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by David Todd McCarty | Thursday, November 30, 2017

In a stunning new development, in what has been a month of developments, a third elf has come forward to accuse Santa Claus of sexual harassment and retaliatory behavior. The yet unidentified elf has come forward with claims that Mr. Claus made unwanted sexual advances while they were flying over the Horn of Africa sometime on Christmas Eve in 2011. It was not clear whether the elf involved was male or female, or really whether or not there is such a thing.

The elf went public this week, after complaining to HR, in what they were assured was a confidential meeting, only to be subsequently demoted to painting faces on Chucky dolls, a more or less discontinued item.

The elf’s lawyer, Yukon Cornelius, claims that his client was retaliated against after Mrs. Claus discovered the incident and wouldn’t allow the elf to continue working Christmas Eve duty.

Ignatius Thistlewhite, lawyer for the Clause Corporation vehemently denied the accusations calling them “baseless and without merit.” He countered, “This is merely the case of a disgruntled elf who is trying to attack a beloved childhood figure. The truth is, this was a substandard elf who was demoted for poor performance.”

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by David Todd McCarty | Thursday, November 16, 2017

My entire life, I’ve always fought bullies; be they a teacher, a boss, a classmate or a neighborhood thug. I was a smart, outspoken kid, who was more or less well liked by my peers and had the confidence to fight back. I often found myself in the position to take up for someone who was in a weaker position, or without the ability to fight back. I always fought for the underdog. The kid who was different, or weak, or new to the country, or didn’t speak the language well.

I fought teachers, principals, employers, and other kids. I would use my intelligence, wit, popularity, threat of shame and sometimes the threat of physical violence as tools in my fight.

I think back once again to Dalton Trumbo’s thoughts on his many fights.

I’ve always thought of my life as a sequence of conflicts, each a separate battle, segregated in my mind under the heading, “My fight with these guys” or “My fight with those guys.” In thinking back now I realize I have regarded each fight as distinct and unrelated to the other, and have sometimes marveled how one man could have so many of them. I now realize it was all one fight; that the relation of each to the other was very close; and I am really no more combative than any other man. It just happened in my case that the original fight once undertaken, expanded marvelously into what seemed like many many fights and the most recent in a sequence of fights is actually no more than the current phase of he primary engagement. Since all men have at least one fight in their lives, and are not considered professional troublemakers because of it, the longer view reveals in me a citizen no less peaceful than his neighbors.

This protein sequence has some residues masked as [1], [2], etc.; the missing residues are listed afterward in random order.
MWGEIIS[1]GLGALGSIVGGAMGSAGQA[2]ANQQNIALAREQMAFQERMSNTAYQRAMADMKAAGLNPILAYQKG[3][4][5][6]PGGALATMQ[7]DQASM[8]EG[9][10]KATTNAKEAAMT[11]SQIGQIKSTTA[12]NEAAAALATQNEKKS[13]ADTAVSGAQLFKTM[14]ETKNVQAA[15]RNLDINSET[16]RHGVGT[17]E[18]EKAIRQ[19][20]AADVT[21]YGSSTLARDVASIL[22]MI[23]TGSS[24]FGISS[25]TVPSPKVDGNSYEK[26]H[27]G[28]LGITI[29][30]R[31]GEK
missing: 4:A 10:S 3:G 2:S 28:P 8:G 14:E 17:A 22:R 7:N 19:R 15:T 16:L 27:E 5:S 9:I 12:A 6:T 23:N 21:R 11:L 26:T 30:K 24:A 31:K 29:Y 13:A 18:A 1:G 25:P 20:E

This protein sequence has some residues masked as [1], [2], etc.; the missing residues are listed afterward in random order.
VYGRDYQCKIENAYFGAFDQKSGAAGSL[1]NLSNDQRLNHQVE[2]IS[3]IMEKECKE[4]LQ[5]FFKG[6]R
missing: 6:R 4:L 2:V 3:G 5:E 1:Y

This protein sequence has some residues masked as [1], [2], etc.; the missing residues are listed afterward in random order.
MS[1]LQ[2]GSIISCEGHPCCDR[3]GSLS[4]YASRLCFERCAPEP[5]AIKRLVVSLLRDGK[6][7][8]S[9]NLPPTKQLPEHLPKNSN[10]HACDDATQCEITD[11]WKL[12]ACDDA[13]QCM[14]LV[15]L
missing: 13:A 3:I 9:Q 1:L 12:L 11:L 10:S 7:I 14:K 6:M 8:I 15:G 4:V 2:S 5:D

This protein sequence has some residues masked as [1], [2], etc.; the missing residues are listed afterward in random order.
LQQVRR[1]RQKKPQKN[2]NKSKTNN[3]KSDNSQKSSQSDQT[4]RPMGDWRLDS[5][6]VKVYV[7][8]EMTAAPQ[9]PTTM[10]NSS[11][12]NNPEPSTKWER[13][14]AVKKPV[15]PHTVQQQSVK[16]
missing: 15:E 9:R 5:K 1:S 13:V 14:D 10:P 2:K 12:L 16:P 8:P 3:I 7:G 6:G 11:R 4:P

It’s possible, that this applies equally to me. That my original fight—that of standing up to bullies—once undertaken, expanded marvelously. It’s not the answer to all my troubles, but it could certainly be viewed as a defining motive. I’m also just a cranky misanthrope, who while despising the herd, is often quite fond of the individual.

I think people who only know me on social media, are quite surprised to meet me in person. I place a high value on personal etiquette and manners, at least my version of what constitutes good manners: empathy, compassion, civility, decency, and kindness. I might not like you, but there is no reason to be rude.

I don’t generally walk around angry. But when I’m thinking critically about a subject, my ire often comes to the surface. I’m bothered by many things in life, and when I’m writing, or arguing with a friend I trust about a topic I’m passionate about, I can get quite animated.

Which brings me to politics.

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by David Todd McCarty | Thursday, November 9, 2017

There is a current feeling among many progressive Democrats that religion is the enemy of liberty and in all fairness, it’s not without cause. Conservative religious groups have often been on the front lines of so-called culture wars that have done so much harm to vulnerable groups outside of traditional norms. For many, particularly among white, college-educated professionals, the church has become the enemy of progressive politics.

But that’s a mistake.

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Posted by David Todd McCarty | Friday, November 3, 2017

I think of this piece often when thinking about how it can be easy to be seen as combative when defending your concept of liberty. How easy it is to be dismissed as “Angry Dave” a moniker I did not invent, but did adopt. How often are the fights in our lives, really just part of one big fight?

Screen writer and director Dalton Trumbo holding finger up to lips as if to say quiet, and waving other hand while sitting on sofa. (Photo by John Swope/The LIFE Images Collection/Getty Images)